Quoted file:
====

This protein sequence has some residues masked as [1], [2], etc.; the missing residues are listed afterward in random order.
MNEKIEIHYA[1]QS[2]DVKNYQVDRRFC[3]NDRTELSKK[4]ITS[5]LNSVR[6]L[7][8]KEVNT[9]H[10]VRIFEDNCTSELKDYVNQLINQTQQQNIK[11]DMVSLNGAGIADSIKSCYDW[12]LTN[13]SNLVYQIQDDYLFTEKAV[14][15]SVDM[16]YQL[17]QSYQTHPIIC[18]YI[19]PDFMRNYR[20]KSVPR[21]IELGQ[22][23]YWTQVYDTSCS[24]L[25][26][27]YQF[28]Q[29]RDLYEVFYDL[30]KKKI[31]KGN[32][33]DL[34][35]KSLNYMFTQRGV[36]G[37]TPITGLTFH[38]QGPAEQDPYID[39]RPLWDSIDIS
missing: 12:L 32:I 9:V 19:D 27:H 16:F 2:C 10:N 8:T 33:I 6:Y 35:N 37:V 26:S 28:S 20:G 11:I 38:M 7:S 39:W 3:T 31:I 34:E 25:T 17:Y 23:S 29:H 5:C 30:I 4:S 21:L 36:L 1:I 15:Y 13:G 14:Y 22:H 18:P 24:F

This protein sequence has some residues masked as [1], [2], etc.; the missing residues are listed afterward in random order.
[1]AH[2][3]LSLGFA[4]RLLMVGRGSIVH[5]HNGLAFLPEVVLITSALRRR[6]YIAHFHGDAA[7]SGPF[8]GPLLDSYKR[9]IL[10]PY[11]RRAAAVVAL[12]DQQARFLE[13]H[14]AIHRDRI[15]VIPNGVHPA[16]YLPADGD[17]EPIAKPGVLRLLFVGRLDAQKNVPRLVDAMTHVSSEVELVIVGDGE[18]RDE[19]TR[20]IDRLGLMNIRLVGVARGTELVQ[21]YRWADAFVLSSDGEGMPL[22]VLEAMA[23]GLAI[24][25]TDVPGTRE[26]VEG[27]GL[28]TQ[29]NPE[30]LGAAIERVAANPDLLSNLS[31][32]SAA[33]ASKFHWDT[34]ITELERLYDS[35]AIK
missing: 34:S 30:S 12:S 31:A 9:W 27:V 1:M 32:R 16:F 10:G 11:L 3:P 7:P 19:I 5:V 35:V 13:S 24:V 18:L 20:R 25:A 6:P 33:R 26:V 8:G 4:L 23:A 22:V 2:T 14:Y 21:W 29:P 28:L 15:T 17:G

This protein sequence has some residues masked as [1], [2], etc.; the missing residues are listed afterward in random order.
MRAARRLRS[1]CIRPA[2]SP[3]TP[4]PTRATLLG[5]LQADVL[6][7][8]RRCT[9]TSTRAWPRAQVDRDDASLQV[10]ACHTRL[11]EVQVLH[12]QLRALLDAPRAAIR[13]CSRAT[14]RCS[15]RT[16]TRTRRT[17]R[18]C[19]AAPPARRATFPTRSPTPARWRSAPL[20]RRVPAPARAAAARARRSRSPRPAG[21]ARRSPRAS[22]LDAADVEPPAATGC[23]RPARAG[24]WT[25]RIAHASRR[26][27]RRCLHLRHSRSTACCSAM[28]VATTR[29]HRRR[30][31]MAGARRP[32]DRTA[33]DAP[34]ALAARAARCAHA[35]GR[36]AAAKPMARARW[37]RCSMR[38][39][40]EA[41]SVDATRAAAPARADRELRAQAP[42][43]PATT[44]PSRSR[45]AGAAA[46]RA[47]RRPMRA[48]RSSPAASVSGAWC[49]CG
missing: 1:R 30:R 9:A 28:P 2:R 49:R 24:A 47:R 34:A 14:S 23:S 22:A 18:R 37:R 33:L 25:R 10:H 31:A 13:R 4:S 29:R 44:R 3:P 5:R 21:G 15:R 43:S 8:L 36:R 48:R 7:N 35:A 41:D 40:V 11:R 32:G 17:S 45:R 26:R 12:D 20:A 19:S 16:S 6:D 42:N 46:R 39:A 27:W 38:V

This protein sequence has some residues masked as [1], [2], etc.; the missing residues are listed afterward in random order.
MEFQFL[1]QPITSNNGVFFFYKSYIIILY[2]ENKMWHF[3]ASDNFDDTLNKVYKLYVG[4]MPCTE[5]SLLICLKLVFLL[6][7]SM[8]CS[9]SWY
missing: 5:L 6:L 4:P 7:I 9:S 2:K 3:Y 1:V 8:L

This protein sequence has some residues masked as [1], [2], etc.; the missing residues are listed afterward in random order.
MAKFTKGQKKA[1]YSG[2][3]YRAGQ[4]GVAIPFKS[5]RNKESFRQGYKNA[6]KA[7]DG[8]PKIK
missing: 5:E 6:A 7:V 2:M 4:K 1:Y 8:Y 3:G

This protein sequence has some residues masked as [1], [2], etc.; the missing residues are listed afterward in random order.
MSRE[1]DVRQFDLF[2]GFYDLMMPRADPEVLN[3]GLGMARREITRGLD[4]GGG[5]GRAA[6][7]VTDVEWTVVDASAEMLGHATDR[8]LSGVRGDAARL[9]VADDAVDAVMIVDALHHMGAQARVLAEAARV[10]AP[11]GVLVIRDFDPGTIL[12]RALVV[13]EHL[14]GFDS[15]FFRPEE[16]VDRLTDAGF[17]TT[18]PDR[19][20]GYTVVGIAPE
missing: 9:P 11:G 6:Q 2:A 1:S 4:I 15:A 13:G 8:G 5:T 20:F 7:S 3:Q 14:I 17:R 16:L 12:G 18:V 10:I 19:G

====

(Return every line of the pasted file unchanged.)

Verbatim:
This protein sequence has some residues masked as [1], [2], etc.; the missing residues are listed afterward in random order.
MNEKIEIHYA[1]QS[2]DVKNYQVDRRFC[3]NDRTELSKK[4]ITS[5]LNSVR[6]L[7][8]KEVNT[9]H[10]VRIFEDNCTSELKDYVNQLINQTQQQNIK[11]DMVSLNGAGIADSIKSCYDW[12]LTN[13]SNLVYQIQDDYLFTEKAV[14][15]SVDM[16]YQL[17]QSYQTHPIIC[18]YI[19]PDFMRNYR[20]KSVPR[21]IELGQ[22][23]YWTQVYDTSCS[24]L[25][26][27]YQF[28]Q[29]RDLYEVFYDL[30]KKKI[31]KGN[32][33]DL[34][35]KSLNYMFTQRGV[36]G[37]TPITGLTFH[38]QGPAEQDPYID[39]RPLWDSIDIS
missing: 12:L 32:I 9:V 19:D 27:H 16:F 2:C 10:N 8:T 33:I 6:Y 35:N 37:V 26:S 28:S 20:G 11:I 38:M 7:S 39:W 3:T 31:I 34:E 25:T 17:Y 23:S 29:H 5:C 30:I 4:S 21:L 36:L 1:I 15:Y 13:G 14:Y 22:H 18:P 24:F

This protein sequence has some residues masked as [1], [2], etc.; the missing residues are listed afterward in random order.
[1]AH[2][3]LSLGFA[4]RLLMVGRGSIVH[5]HNGLAFLPEVVLITSALRRR[6]YIAHFHGDAA[7]SGPF[8]GPLLDSYKR[9]IL[10]PY[11]RRAAAVVAL[12]DQQARFLE[13]H[14]AIHRDRI[15]VIPNGVHPA[16]YLPADGD[17]EPIAKPGVLRLLFVGRLDAQKNVPRLVDAMTHVSSEVELVIVGDGE[18]RDE[19]TR[20]IDRLGLMNIRLVGVARGTELVQ[21]YRWADAFVLSSDGEGMPL[22]VLEAMA[23]GLAI[24][25]TDVPGTRE[26]VEG[27]GL[28]TQ[29]NPE[30]LGAAIERVAANPDLLSNLS[31][32]SAA[33]ASKFHWDT[34]ITELERLYDS[35]AIK
missing: 34:S 30:S 12:S 31:A 9:W 27:V 1:M 32:R 16:F 10:G 11:L 3:P 7:P 19:I 5:V 35:V 13:S 24:V 18:L 20:R 25:A 6:P 33:R 26:V 8:G 4:L 23:A 22:V 2:T 14:Y 21:W 29:P 28:L 15:T 17:G

This protein sequence has some residues masked as [1], [2], etc.; the missing residues are listed afterward in random order.
MRAARRLRS[1]CIRPA[2]SP[3]TP[4]PTRATLLG[5]LQADVL[6][7][8]RRCT[9]TSTRAWPRAQVDRDDASLQV[10]ACHTRL[11]EVQVLH[12]QLRALLDAPRAAIR[13]CSRAT[14]RCS[15]RT[16]TRTRRT[17]R[18]C[19]AAPPARRATFPTRSPTPARWRSAPL[20]RRVPAPARAAAARARRSRSPRPAG[21]ARRSPRAS[22]LDAADVEPPAATGC[23]RPARAG[24]WT[25]RIAHASRR[26][27]RRCLHLRHSRSTACCSAM[28]VATTR[29]HRRR[30][31]MAGARRP[32]DRTA[33]DAP[34]ALAARAARCAHA[35]GR[36]AAAKPMARARW[37]RCSMR[38][39][40]EA[41]SVDATRAAAPARADRELRAQAP[42][43]PATT[44]PSRSR[45]AGAAA[46]RA[47]RRPMRA[48]RSSPAASVSGAWC[49]CG
missing: 1:R 30:R 9:A 28:P 2:R 49:R 24:A 47:R 34:A 14:S 23:S 22:A 18:R 37:R 33:L 25:R 10:H 31:A 13:R 4:S 29:R 44:R 3:P 5:R 21:G 15:R 43:S 8:L 36:R 48:R 7:N 35:A 41:D 40:V 11:R 32:G 17:S 45:R 26:R 12:D 20:A 19:S 16:S 6:D 42:N 46:R 39:A 27:W 38:V

This protein sequence has some residues masked as [1], [2], etc.; the missing residues are listed afterward in random order.
MEFQFL[1]QPITSNNGVFFFYKSYIIILY[2]ENKMWHF[3]ASDNFDDTLNKVYKLYVG[4]MPCTE[5]SLLICLKLVFLL[6][7]SM[8]CS[9]SWY
missing: 5:L 6:L 4:P 7:I 9:S 2:K 3:Y 1:V 8:L

This protein sequence has some residues masked as [1], [2], etc.; the missing residues are listed afterward in random order.
MAKFTKGQKKA[1]YSG[2][3]YRAGQ[4]GVAIPFKS[5]RNKESFRQGYKNA[6]KA[7]DG[8]PKIK
missing: 5:E 6:A 7:V 2:M 4:K 1:Y 8:Y 3:G

This protein sequence has some residues masked as [1], [2], etc.; the missing residues are listed afterward in random order.
MSRE[1]DVRQFDLF[2]GFYDLMMPRADPEVLN[3]GLGMARREITRGLD[4]GGG[5]GRAA[6][7]VTDVEWTVVDASAEMLGHATDR[8]LSGVRGDAARL[9]VADDAVDAVMIVDALHHMGAQARVLAEAARV[10]AP[11]GVLVIRDFDPGTIL[12]RALVV[13]EHL[14]GFDS[15]FFRPEE[16]VDRLTDAGF[17]TT[18]PDR[19][20]GYTVVGIAPE
missing: 9:P 11:G 6:Q 2:A 1:S 4:I 15:A 13:G 8:G 5:T 20:F 7:S 3:Q 14:I 17:R 16:L 12:G 18:V 10:I 19:G